Dave Osiecki, president and chief executive officer for Scopelitis Transportation Consulting, said an offsite audit focused on hours of service compliance or drug/alcohol testing normally would ask for a small sample of records, such as three driver files or three drivers’ electronic logging device records from the past six months. With the new trend toward offsite comprehensive reviews, however, auditors instead are asking for a more sweeping sample of records.
Those records often must be turned in within a week, Sachs said. Investigators, either from FMCSA or a state DOT, will send an email to carriers notifying them of the pending investigation and requiring them to upload information such as accident records, driver lists, equipment lists, MC-90 forms and other records. They’re then often required to fill out a questionnaire with basic details such as revenue and mileage data, insurance information, addresses and other operational information.
After carriers upload the required information, the investigator will reach out via phone to complete the process. “They talk with the carrier about their compliance program and practices to get a feel for how robust and developed the compliance program is for that carrier,” Sachs said. After all that, “they issue a report to identify any acute or critical violations to address.”
Or, in the case of a safety rating of Conditional or Unsatisfactory being issued, carriers then have the usual 60 days (or 45, in the case of hazmat haulers) to file a corrective action plan or an appeal with FMCSA. Sachs said she’s seen offsite audits take place quickly — all wrapping up within just two weeks, typically.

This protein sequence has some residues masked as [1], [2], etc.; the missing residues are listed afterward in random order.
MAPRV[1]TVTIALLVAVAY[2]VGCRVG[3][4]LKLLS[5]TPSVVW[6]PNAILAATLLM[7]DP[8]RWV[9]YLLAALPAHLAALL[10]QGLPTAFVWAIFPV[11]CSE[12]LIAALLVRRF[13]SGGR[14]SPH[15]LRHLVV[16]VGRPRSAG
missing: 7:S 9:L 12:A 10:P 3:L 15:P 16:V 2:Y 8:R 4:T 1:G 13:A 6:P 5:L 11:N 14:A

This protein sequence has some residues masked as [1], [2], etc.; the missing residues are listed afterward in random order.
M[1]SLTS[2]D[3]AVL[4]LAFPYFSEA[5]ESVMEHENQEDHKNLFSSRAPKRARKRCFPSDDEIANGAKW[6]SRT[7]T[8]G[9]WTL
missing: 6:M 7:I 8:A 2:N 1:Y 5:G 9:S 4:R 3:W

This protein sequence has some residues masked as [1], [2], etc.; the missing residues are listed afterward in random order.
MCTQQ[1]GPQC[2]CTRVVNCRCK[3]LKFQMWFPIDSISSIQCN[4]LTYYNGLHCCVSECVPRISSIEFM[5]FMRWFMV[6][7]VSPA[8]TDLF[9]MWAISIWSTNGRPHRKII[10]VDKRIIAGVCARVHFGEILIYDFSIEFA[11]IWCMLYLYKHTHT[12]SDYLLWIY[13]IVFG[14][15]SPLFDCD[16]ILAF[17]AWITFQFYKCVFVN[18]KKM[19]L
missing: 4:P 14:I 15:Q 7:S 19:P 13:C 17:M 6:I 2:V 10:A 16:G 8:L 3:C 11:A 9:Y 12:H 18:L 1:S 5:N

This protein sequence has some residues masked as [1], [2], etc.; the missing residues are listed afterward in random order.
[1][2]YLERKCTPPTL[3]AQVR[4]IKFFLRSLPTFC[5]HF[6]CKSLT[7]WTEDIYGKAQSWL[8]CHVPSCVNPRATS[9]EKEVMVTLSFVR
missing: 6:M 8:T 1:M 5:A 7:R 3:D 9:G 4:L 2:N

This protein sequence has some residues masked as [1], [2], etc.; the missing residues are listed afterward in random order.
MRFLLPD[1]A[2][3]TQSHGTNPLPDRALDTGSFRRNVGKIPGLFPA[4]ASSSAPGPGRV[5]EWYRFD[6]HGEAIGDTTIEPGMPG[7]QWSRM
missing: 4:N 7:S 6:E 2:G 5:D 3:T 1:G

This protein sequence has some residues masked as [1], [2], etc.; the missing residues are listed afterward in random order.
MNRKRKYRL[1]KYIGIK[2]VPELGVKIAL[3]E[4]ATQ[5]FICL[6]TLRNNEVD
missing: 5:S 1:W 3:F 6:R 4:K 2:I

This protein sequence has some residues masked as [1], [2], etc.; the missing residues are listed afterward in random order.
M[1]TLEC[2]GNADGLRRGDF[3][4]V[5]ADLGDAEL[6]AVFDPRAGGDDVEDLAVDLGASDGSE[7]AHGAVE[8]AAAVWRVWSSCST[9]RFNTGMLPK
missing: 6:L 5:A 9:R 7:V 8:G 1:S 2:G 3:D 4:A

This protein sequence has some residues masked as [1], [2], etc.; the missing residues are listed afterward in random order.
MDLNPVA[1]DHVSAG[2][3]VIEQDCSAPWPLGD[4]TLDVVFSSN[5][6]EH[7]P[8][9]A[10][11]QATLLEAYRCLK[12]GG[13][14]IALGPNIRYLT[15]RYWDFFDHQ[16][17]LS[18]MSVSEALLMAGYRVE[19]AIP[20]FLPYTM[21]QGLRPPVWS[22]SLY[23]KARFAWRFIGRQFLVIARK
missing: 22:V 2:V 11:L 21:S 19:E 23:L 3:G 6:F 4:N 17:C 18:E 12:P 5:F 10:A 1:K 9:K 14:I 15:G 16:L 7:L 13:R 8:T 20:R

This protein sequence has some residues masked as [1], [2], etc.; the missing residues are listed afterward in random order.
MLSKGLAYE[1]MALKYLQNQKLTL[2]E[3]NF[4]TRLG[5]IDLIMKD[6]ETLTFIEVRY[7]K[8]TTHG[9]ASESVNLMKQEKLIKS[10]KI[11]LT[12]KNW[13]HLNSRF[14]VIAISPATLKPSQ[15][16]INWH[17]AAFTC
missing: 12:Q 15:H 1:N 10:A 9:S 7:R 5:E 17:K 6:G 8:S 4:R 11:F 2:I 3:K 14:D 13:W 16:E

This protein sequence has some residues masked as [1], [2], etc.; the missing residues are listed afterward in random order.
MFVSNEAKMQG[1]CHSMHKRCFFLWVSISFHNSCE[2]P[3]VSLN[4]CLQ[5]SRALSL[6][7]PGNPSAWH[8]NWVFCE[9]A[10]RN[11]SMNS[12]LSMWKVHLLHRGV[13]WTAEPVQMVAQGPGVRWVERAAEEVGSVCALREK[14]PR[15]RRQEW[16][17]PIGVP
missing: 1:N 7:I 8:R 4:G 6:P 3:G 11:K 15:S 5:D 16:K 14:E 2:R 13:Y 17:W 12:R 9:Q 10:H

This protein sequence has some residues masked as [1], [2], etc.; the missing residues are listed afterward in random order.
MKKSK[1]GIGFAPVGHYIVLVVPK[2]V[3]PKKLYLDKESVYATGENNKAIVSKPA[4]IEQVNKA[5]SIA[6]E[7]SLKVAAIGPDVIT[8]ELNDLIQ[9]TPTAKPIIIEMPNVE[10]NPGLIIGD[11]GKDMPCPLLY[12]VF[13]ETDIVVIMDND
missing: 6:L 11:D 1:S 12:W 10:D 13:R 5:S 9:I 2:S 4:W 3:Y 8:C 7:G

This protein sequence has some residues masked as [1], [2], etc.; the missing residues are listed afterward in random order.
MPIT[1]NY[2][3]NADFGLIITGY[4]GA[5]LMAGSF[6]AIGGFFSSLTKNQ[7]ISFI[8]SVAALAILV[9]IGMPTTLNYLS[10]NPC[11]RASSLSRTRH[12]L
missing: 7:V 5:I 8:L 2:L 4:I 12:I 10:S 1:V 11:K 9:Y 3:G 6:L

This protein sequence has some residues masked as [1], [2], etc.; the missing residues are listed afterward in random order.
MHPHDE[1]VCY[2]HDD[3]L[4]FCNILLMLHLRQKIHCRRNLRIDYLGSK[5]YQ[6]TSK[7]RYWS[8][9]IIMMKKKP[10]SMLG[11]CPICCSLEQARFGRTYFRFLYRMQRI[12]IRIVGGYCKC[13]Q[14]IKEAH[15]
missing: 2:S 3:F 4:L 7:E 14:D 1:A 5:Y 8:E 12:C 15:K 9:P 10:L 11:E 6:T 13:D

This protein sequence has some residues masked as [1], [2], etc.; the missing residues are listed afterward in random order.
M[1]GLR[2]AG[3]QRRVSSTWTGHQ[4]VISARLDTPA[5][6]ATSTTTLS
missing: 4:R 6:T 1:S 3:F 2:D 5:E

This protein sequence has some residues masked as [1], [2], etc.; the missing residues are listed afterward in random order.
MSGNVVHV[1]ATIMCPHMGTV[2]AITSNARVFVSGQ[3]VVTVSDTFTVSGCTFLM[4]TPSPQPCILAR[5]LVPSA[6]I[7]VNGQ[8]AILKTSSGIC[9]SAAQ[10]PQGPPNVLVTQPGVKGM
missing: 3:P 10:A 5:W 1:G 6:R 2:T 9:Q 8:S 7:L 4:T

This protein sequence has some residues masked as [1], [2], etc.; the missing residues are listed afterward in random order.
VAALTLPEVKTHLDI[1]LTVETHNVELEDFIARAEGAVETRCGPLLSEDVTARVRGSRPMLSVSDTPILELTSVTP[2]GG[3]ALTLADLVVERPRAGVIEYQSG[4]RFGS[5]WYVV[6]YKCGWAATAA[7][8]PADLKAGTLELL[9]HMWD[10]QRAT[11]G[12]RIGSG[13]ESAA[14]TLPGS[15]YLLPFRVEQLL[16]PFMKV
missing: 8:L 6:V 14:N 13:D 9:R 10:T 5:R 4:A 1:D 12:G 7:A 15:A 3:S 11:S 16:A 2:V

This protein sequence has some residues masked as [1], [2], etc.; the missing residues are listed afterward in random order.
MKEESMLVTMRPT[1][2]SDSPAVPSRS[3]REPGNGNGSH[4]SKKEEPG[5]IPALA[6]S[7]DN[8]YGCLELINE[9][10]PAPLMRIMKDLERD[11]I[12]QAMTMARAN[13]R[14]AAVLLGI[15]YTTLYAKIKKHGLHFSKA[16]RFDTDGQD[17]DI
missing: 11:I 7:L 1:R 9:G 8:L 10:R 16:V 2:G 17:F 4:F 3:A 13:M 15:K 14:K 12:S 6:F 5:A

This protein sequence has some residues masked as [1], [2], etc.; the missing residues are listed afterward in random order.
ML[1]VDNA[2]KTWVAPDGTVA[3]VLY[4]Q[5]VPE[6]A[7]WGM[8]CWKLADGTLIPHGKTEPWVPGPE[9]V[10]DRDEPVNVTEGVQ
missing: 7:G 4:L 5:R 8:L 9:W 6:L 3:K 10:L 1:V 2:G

That means carriers must have their documents and records organized should they face a compliance review, Osiecki said. “Do you know where your files are? Are they in a place where you can access them? Can you access them within 48 hours?”
Being disorganized or unable to produce requested documents is likely a fast-track to being hit with a Conditional safety rating, Wiseman said. “If an auditor comes in and asks for all of these files, and you don’t have them or just have them thrown in a box where an auditor has to build the files for you, that’s not going to bode well,” he said.
Like most other compliance reviews over the past decade, FMCSA uses carriers’ percentile rankings within the Compliance, Safety, Accountability (CSA) program to target fleets for safety audits.
To ward off audits in the first place, Hansen suggested regularly checking CSA scores. “Log in and review your data,” he said. “Look at trends. Review any data that can be reviewed. Take advantage of the crash accountability program, and have crashes that are clearly not preventable removed. Take steps to address what violations you can to keep your scores down.”
“Use the [Safety Measurement System] to know where you stand and work on improving those scores to get out of the crosshairs to begin with,” Wiseman said.